12 890 DIVYESH PATEL et al. methoxyphenylpiperazine bearing compound 6j with 7-hydroxy-4-methylcoumarin condensation to s-triazine core proved to be the most potent compounds against P. aeruginosa. In addition, antifungal results obtained proved our expectation to inhibit both the fungal strains most potently as compared to standard drug among all the analogues tested as phenyl piperazine moiety functionalized with methoxy functional group(s) proved as an antifungal agents like terconazole. Compounds 5i and 6i, with three methoxy functional groups on phenyl ring at piperazine entity with 4-hydroxycoumarin as well as 7-hydroxy-4-methylcoumarin incorporation, respectively, significantly inhibit both the strains of analyzed fungi. In conclusion, the objective of the present study was to synthesize and investigate the antimicrobial activities of a new series of coumarin based s-triazinyl piperazines and piperidines with the hope of discovering new structure leads serving as antimicrobial agents. The preparation procedure follows for these compounds by microwave method offers reduction in the reaction time, excellent yields without formation of undesirable products, operation simplicity, cleaner reaction and easy work-up. Hence, it is a viable and feasible method for performing the synthesis of drug, intermediates and chemicals. Antimicrobial studies showed that the antifungal and antibacterial potency was mainly influenced by the functional groups on phenyl ring attached at piperazine and piperidine ring. Higher inhibitory effects observed in this study appear to be dependent on the electron withdrawing group like chloro, fluoro and also on electron donating group like methyl, methoxy functionality to the phenyl ring at piperazine and piperidine moiety. Hence, there is enough scope for further study in developing such compounds as a good lead activity. REFERENCES. Davies J.: Nature 383, 29 (996). 2. Chu D.T.W., Plattner J.J., Katz L.: J. Med. Chem. 39, 3853 (996). 3. Grare M., Mourer M., Fontanay S., Regnoufde-Vains J.B., Finance C., Duval R.E.: J. Antimicrob. Chemother. 60, 575 (2007). 4. Zhou C., Min J., Zhigang L., Anne Y., Heather D., Tian G., Young-Tae C., Neville R.K.: Biorg. Med. Chem. Lett. 8, 308 (2008). 5. Srinivas K., Srinivas U., Bhanuprakash K., Harakishore K., Murthy U.S.N., Jayathirtha R.V.: Eur. J. Med. Chem. 4, 240 (2006). 6. Patel A.C., Mahajan D.H., Chikhalia K.H.: Phosphorus Sulfur 85, 368 (200). 7. Alessandro B., Gorka J.B., Mhairi L.S., Vanessa Y., Reto B., Michael P.B., Ian H.G.: J. Med. Chem. 48, 5570 (2005). 8. Rita M., Simona S., Giovanni S., Francesca V., Lisa D.V.: J. Med. Chem. 47, 4649 (2004). 9. Sergio M., Davide P., Paolo C., Nicoletta B., Diego M.: ChemMedChem 3, 873 (2008). 0. Yuan-Zhen X., Fen-Er C., Jan B., Erik D.C., Christophe P.: Eur. J. Med. Chem. 43, 230 (2008).. Braun A.E., Gonzalez A.G.: Nat. Prod. Rep. 4, 465 (995). 2. Hussain M., Hussain M.T., Rama N.H., Hameed S., Malik A., Khan K.M.: Nat. Prod. Res. 7, 207 (2003). 3. Satyanarayana V.S., Sreevani P., Sivakumar A., Vijayakumar V.: Arkivoc XVII, 22 (2008). 4. Khalid M.K., Zafar S.S., Muhammad Z.K., Zia- Ullah, Iqbal Choudhary M., Atta-ur-Rahman, Shahnaz P., Zahid H.C., Claudiu T.S.: J. Enzym. Inhib. Med. Chem. 9, 373 (2004). 5. Emmanuel-Giota A.A., Fylaktakidou K.C., Hadjipavlou-Litina D.J., Litinas K.E., Nicolaides D.N.: J. Hetrocycl. Chem. 38, 77 (200). 6. Khalid M.K., Nida A., Uzma R.M., Saima J., Shahnaz P., Iqbal Choudhary M.: Eur. J. Med. Chem. 45, 4058 (200). 7. Manolov I., Danchev N.D.: Eur. J. Med. Chem. 30, 53 (995). 8. Raev L., Voinov E., Ivanov I., Popov D.: Pharmazie 45, 696 (990). 9. Kotali A., Lafazanis I.S., Papageorgiou A., Chrysogelou E., Lialiaris T., Sinakos Z.: Molbank m574, (2008). 20. Haugland R.P.: Handbook of fluorescent probes and research products. 9 edn., Molcular Probes Inc., Eugene Kirkiacharian S., Thuy D., Sicsic S., Bakhchinian R., Kurkjian R., Tonnaire T.: Farmaco 57, 703 (2002). 22. Mahajan D., Pannecoque C., De Clercq E., Chikhalia K.: Arch. Pharm. 342, 28 (2009). 23. Kaswala P.B., Chikhalia K.H., Shah N.K., Patel D.P., Patel D.H., Mudaliar G.V.: Arkivoc XI, 326 (2009). 24. Tyagi B., Mishra M.K., Jasra R.V.: J. Mol. Catal. A-Chem. 286, 4 (2008). 25. Kultti A., Pasonen S., Jauhiainen M., Rilla K.J., Karna R., Pyˆri E., Tammi R., Tammi M.: Exp. Cell Res. 35, 94 (2009). 26. Kerns R. J., Rybak M. J., Kaatz G. W., Vaka F., Cha R., Grucz R. G., Diwadkar V. U.: Biorg. Med. Chem. Lett. 3, 209 (2003).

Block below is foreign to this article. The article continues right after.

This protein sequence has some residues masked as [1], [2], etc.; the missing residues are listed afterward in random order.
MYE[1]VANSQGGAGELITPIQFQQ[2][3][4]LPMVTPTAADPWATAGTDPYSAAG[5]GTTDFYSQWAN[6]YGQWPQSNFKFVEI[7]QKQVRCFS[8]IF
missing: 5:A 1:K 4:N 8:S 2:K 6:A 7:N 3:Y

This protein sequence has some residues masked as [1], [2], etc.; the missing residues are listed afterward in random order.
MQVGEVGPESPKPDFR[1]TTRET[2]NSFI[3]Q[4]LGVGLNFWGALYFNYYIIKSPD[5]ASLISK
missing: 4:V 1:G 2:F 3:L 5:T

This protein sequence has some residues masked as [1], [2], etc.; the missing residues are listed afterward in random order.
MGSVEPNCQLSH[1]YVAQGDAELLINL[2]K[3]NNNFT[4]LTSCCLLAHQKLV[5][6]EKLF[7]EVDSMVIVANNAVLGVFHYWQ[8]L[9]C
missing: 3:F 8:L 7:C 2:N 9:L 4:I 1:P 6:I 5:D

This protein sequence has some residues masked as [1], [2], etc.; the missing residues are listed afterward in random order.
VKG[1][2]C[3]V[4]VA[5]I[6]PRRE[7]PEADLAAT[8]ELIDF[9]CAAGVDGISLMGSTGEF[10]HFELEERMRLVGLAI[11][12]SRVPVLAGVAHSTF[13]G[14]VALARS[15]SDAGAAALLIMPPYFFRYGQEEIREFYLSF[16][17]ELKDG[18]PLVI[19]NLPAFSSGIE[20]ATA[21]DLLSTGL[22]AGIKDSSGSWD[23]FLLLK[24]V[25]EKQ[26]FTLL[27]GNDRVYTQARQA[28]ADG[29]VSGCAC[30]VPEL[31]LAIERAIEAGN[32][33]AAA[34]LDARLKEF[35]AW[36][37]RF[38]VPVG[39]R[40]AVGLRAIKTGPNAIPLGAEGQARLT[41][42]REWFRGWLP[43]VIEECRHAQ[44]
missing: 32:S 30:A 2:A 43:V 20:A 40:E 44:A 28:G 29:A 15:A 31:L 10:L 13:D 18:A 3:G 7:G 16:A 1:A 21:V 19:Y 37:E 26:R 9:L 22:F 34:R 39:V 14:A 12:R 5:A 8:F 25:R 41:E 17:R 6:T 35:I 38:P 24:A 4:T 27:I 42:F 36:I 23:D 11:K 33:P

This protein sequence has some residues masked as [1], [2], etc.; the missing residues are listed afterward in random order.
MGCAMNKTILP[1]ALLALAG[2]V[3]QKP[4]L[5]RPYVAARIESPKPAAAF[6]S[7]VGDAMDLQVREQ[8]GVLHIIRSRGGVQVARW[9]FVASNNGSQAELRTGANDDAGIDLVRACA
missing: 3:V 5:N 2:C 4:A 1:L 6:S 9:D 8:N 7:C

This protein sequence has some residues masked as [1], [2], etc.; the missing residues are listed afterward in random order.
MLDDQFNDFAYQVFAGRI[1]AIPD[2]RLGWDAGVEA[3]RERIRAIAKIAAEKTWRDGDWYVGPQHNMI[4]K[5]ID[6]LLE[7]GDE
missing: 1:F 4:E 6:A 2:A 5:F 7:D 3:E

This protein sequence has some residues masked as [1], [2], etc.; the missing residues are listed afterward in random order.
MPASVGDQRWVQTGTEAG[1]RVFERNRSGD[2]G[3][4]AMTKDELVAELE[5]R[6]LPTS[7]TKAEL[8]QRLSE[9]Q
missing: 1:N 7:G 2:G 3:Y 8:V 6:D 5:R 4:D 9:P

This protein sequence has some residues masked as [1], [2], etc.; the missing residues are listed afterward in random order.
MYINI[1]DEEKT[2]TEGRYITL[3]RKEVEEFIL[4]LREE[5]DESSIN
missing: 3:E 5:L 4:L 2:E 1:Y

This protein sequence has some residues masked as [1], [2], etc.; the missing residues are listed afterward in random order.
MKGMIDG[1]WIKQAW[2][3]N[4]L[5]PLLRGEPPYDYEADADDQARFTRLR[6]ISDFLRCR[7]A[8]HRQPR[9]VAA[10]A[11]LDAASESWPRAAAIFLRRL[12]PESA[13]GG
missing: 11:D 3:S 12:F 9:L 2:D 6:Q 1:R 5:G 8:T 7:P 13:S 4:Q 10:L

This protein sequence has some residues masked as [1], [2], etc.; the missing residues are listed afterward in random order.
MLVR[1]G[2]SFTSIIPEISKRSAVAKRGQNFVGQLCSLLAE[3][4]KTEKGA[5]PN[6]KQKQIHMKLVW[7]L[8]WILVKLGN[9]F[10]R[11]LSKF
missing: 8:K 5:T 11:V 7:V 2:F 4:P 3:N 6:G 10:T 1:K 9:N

13 Microvawe-assisted synthesis of coumarin based,3,5-triazinyl piperazines Ryckebusch A., Deprez-Poulain R., Maes L., Debreu-Fontaine M.A., Mouray E., Grellier P., Sergheraert C.: J. Med. Chem. 46, 542 (2003). 28. Ram Shankar U., Neelima S., Sanjay J., Nawal K., Ramesh C., Sudershan A.: Biorg. Med. Chem. 2, 2225 (2004). 29. Baikenova G.G., Abdulina G.A., Gazaliev A.M., Fazylov S.D., Kudaibergenova S.Z.: Pharm. Chem. J. 38, 9 (2004). 30. Cruickshank R., Duguid J.P., Marion B.P., Swain R.H.A.: Medical Microbiolgy. 2 th edn., Churchil Livingstone, London 975. Received: